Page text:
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A vacuum flask, also called a thermos, is a storage vessel which provides thermal insulation by interposing a partial vacuum between the contents and the ambient environment. The evacuated region of the partial vacuum removes material that could serve as a heat conductor or carrier, enabling the flask to keep its contents hotter or cooler than its surroundings. Vacuum flasks are commonly used as insulated shipping containers.

The vacuum flask was invented by Scottish physicist and chemist Sir James Dewar in 1892 and is sometimes referred to as a Dewar flask after its inventor. Dewar came from a small village in fife called kincardine where there is now a street named after him. The first vacuum flasks for commercial use were made in 1904 when a Germanmarker company, Thermos GmbH, was formed. Thermos, their tradename for their flasks, remains a registered trademark in some countries but was declared a genericized trademark in the U.S. in 1963 as it is colloquially synonymous with vacuum flasks in general.

Theory of operation

A practical vacuum flask is a bottle made of glass, metal, or plastic with hollow walls; the narrow region between the inner and outer wall is evacuated of air. It can also be considered to be two thin-walled bottles nested one inside the other and sealed together at their necks.

Using vacuum as an insulator avoids heat transfer by conduction or convection. Radiative heat loss can be minimized by applying a reflective coating to surfaces: Dewar used silver.

The contents of the flask reach thermal equilibrium with the inner wall; the wall is thin, with low thermal capacity, so does not exchange much heat with the contents, affecting their temperature little. At the temperatures for which vacuum flasks are used (usually below the boiling point of water), and with the use of reflective coatings, there is little infrared (radiative) transfer.

The flask must, in practice, have an opening for contents to be added and removed. A vacuum cannot be maintained at the opening; therefore, a stopper made of insulating material must be used, originally cork, later plastics. Inevitably, most heat loss takes place through this stopper.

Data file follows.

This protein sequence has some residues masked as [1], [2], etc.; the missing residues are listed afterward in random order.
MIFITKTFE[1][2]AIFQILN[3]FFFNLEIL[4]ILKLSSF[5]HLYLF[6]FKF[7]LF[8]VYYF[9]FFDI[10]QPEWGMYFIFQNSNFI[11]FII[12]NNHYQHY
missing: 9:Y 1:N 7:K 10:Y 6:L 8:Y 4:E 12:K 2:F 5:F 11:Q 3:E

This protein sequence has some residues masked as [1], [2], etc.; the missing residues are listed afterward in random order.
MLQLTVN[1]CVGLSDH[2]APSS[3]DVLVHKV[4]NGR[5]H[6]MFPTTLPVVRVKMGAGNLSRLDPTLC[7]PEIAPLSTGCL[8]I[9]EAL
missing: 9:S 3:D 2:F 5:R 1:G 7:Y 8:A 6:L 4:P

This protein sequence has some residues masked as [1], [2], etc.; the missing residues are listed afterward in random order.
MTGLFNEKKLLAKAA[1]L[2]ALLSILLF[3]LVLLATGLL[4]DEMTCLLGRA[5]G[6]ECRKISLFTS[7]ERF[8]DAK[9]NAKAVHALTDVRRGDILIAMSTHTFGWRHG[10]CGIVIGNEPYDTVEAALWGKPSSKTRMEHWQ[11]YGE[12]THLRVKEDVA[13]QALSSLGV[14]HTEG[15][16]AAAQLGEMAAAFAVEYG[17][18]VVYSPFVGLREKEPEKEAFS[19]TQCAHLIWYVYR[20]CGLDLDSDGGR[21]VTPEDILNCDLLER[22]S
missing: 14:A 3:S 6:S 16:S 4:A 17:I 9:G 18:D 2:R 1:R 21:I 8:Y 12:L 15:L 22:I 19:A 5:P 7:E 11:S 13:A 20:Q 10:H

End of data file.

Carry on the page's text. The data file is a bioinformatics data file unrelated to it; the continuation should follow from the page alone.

Purpose and uses

Food and drink

Vacuum flasks are used to maintain their contents (often but not always liquid) at a temperature higher or lower than ambient temperature, while retaining the ambient pressure of approximately 1 Atmosphere (14.7 Psi). Domestically and in the food industry, they are often used to keep food and drink either cold or hot. A typical domestic vacuum flask will keep liquid cool for about 24 hours, and warm for up to 8.

Laboratory and industry

In laboratories and industry, vacuum flasks are often used to store liquids which become gaseous at well below ambient temperature, such as oxygen and nitrogen; in this case, the leakage of heat into the extremely cold interior of the bottle results in a slow "boiling-off" of the liquid so that a narrow unstoppered opening, or a stoppered opening protected by a pressure relief valve, is necessary to prevent pressure from building up and shattering the flask. The excellent insulation of the Dewar flask results in a very slow "boil", and thus the contents remain liquid for a long time without the need for expensive refrigeration equipment.


Several applications rely on the use of double Dewar flasks, such as NMR and MRI machines. These flasks have two vacuum sections. The flasks contain liquid helium in the inside flask and liquid nitrogen in the outer flask, with one vacuum section in between. The loss of expensive helium is limited in this way.

Other improvements to the Dewar flask include the vapor-cooled radiation shield and the vapor-cooled neck. These both help to reduce evaporation from the flask.

Gallery of vacuum flasks

Image:Us000872795-002-Cropped.PNG|Sketch of vacuum flask, from a U.S. patent, 1907

Image:Liquid nitrogen tank.JPG|A large stainless steel Dewar flask of liquid nitrogen, used to supply a cryogenic freezer (for storing laboratory samples at about -197°C).


Further reading

  • Burger, R., , "Double walled vessel with a space for a vacuum between the walls", December 3, 1907.

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